• Promoted COX4 & OXPHOS protein expression in liver and muscle tissue (a reduction in the enzymatic activity of these genes is linked to Type 2 diabetes and obesity)
  • Induced mitochondrial biogenesis via the AMPK-PGC1α pathway (this pathway induces the process of biogenesis in mitochondria)

Both in vivo and in vitro studies indicated that ginger has the potential to increase mitochondrial biogenesis. Researchers tested the efficacy of both ginger extract and 6-gingerol, a component of ginger root, and found no difference in the results. Thus, they concluded that 6-gingerol may be the active component that stimulates biogenesis.

Other Natural Substances That Stimulate Regenerative Processes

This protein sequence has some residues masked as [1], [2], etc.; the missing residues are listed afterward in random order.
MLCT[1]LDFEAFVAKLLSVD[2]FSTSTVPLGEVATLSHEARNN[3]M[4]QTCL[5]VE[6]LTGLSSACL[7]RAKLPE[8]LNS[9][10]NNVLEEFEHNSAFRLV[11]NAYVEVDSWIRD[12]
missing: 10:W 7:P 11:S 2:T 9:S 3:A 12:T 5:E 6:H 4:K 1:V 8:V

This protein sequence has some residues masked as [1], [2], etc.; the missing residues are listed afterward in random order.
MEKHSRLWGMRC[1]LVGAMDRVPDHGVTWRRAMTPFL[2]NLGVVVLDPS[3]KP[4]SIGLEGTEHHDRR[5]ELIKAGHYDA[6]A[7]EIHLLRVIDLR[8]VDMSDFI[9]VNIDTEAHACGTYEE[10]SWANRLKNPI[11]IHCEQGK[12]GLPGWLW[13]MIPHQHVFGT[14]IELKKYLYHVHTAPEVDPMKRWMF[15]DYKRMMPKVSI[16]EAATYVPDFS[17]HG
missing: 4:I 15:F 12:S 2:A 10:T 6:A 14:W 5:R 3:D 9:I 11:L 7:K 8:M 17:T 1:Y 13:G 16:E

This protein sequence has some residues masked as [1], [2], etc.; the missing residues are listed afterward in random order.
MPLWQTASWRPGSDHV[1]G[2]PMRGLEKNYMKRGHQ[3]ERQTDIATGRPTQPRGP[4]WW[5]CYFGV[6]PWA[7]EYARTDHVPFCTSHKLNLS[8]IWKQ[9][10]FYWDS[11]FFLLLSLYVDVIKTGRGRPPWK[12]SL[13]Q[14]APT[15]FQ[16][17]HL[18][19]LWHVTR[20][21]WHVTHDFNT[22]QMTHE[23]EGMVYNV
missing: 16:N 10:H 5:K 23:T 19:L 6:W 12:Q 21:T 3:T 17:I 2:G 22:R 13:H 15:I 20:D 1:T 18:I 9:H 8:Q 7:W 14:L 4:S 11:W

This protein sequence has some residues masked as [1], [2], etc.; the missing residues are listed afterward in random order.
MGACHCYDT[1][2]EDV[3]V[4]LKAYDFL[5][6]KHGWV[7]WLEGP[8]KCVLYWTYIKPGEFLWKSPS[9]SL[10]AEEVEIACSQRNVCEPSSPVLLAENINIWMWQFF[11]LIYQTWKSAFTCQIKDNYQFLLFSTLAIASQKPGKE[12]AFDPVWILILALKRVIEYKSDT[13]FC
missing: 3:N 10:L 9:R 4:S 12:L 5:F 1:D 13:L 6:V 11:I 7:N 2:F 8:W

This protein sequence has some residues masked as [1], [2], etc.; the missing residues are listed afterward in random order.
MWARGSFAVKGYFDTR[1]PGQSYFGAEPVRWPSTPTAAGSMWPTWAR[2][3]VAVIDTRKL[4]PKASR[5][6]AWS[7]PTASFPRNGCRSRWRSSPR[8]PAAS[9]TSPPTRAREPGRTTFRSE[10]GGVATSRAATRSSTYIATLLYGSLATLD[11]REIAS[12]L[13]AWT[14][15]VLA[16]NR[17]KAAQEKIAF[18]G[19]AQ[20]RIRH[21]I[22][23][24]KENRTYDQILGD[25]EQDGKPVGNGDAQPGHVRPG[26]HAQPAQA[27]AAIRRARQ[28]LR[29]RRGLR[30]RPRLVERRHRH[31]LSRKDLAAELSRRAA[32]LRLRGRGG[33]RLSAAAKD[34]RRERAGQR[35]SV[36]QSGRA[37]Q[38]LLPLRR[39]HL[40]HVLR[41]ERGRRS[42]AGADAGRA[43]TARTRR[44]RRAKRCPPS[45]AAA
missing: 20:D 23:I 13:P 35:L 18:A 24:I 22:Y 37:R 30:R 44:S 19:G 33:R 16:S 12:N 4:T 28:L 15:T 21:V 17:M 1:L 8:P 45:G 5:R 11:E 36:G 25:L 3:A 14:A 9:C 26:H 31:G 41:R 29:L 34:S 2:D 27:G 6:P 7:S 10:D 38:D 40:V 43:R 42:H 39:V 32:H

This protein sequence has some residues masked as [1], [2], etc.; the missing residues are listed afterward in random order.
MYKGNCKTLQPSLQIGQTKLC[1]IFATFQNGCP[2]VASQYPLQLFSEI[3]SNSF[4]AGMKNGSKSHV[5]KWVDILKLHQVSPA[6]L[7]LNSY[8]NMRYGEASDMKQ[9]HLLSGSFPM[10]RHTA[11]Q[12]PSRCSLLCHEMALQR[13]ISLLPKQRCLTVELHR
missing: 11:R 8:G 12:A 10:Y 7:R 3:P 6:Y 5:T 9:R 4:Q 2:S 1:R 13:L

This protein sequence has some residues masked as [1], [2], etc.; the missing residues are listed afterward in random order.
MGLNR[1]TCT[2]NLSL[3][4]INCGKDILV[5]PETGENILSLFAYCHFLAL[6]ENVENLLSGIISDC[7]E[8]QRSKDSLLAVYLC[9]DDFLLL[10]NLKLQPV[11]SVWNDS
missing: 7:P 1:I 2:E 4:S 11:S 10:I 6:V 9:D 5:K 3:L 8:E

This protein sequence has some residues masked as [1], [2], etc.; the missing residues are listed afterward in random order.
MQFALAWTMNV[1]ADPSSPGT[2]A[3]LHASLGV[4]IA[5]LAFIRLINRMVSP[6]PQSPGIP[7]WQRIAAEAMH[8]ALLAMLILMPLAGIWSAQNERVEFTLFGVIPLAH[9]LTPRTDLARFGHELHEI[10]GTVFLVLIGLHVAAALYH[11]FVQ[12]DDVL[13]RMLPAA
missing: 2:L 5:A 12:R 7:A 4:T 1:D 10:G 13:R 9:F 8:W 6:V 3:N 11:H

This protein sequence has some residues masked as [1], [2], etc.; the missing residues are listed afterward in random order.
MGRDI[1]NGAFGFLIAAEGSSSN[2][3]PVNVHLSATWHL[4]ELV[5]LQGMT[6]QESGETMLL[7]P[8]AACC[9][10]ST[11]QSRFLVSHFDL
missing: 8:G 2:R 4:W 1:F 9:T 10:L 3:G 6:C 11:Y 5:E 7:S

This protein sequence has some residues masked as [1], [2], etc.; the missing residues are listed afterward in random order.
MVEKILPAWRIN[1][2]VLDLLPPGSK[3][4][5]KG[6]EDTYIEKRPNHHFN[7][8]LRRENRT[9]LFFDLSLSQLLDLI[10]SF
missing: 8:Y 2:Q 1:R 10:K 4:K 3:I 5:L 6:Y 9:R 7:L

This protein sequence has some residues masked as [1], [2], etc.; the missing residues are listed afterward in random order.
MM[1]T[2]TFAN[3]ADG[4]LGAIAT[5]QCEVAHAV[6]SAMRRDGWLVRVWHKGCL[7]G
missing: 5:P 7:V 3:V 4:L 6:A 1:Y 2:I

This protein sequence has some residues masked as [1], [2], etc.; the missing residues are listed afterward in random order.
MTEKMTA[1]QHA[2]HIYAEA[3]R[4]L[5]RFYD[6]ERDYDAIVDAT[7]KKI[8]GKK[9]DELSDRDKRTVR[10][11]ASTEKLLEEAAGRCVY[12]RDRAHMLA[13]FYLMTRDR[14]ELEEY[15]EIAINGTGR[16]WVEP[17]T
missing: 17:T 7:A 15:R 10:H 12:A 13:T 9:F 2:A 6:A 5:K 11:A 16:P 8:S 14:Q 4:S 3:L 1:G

In addition to ginger extract, the following substances have been identified as having therapeutic properties that induce the biogenesis of mitochondria:

For more information on these substances, visit GreenMedInfo's resourse page on mitochondrial biogenesis. Additional lifestyle intervention methods for supporting cellular regeneration via mitochondrial biogenesis include:

  • Getting quality sleep. Sleep disorders and disturbances are linked to cellular fatigue and poor mitochondrial function.[xi]
  • Consuming omega-3 fatty acids. Mitochondrial dysfunction is linked to high levels of inflammation in the body.[xii] Omega-3 fatty acids are polyunsaturated fats with immunomodulatory activities that help to lower inflammation responses.[xiii] Quality sources of the omega-3 fats eicosapentaenoic acid (EPA) and docosahexaenoic acid (DHA) include fish oil supplements and wild-caught fish such as salmon, sardines, mackerel and herring.